Becoming a First-Time Parent During COVID-19


Becoming a mom was always something I dreamed about. I thought about what I would name my children, what we would teach our kids, and where we would take them on family adventures. I imagined comforting them after bad dreams, caring for them when they are sick, and dusting them off when they fall. I knew parenting was not all sunshine and rainbows. However, what I did not anticipate when I saw those two little lines on the home pregnancy test, was becoming a parent for the first time in the middle of a global pandemic.

Becoming a first-time mom during the COVID-19 pandemic has added a whole new dimension to becoming a first-time mom. There are more questions and more rules, more skepticism and more fear. There have also been a few hidden blessings and things that were probably easier because of our family’s pandemic circumstances.

During “normal” times, everyone wants to show up at your house immediately after you give birth. Your crotch is sore, you haven’t slept, and you’re running on pure adrenaline and fear, but you’re expected to play hostess anyway.

It is a lot easier to deflect visitors when there is a deadly virus running rampant. If someone thinks you’re rude for turning down guests during COVID, then they probably don’t need to be guests in your home anyway.

Because we had less visitors, we got to cherish and hoard the newborn experience for just us. I didn’t have to pass my baby around to everyone who stopped by to bring a casserole or steal snuggles. All of the sweet baby head smells and post feeding naps were saved for us.

Speaking of feeding, I can imagine that breastfeeding was a much less stressful experience because I did not have to navigate pumping at work. Well, I DID have to pump because I had a painful oversupply for months, but it wasn’t because I was away at work for hours at a time. I was able to nurse my baby almost all the time. We are approaching the one year mark of breastfeeding and at least 80% of his feedings are nursing instead of pumped milk because I am still working primarily from home.

We did not take our son out in public much for a very long time. When we were released from the NICU (in September 2020), the doctor recommended he not be in public until March or April of 2021 because of COVID and his tiny immune system. This is basically what we did. Even still, I find myself holding my breath when strangers look like they might walk too close to us in public. I have had to ask multiple people to back up and not touch my baby.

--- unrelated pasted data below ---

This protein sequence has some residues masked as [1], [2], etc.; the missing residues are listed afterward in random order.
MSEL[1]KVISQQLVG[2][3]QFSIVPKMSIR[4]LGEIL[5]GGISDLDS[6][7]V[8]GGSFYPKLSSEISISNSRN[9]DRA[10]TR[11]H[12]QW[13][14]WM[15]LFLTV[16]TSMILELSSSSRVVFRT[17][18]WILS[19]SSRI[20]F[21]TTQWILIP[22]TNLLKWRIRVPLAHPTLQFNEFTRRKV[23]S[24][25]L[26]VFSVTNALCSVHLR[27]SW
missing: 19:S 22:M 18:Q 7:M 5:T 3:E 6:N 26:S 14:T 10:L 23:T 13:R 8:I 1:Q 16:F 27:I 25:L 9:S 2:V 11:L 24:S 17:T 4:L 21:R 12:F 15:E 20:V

Despite our best efforts, our little guy has still contracted a few minor viruses during his first year of life. Like most first-time parents, we probably overreacted few (or several) times he was sick and rushed him to the doctor for a very minor illness. Every sneeze, tiny cough, grumpy day, or other was fear-provoking on a whole other level with COVID in the mix.

A year in, we are still unsure of what the right mix of socialization is for a baby in these unprecedented times. We avoid large crowds, generally only have visitors who haven’t traveled or are too social themselves, and it’s become acceptable (or at least not surprising) to ask people if they are vaccinated before scheduling a meet up. Everyone might not feel like this is a necessary step, but it feels necessary to me.

It’s been an interesting time to become a parent. I keep telling myself that I don’t really know what it’s like to be a working mom yet, because nothing about my work and motherhood combination has been “normal” up to this point. I guess maybe with the next kid, I’ll have to figure it all out again in a, hopefully, “normal” world.


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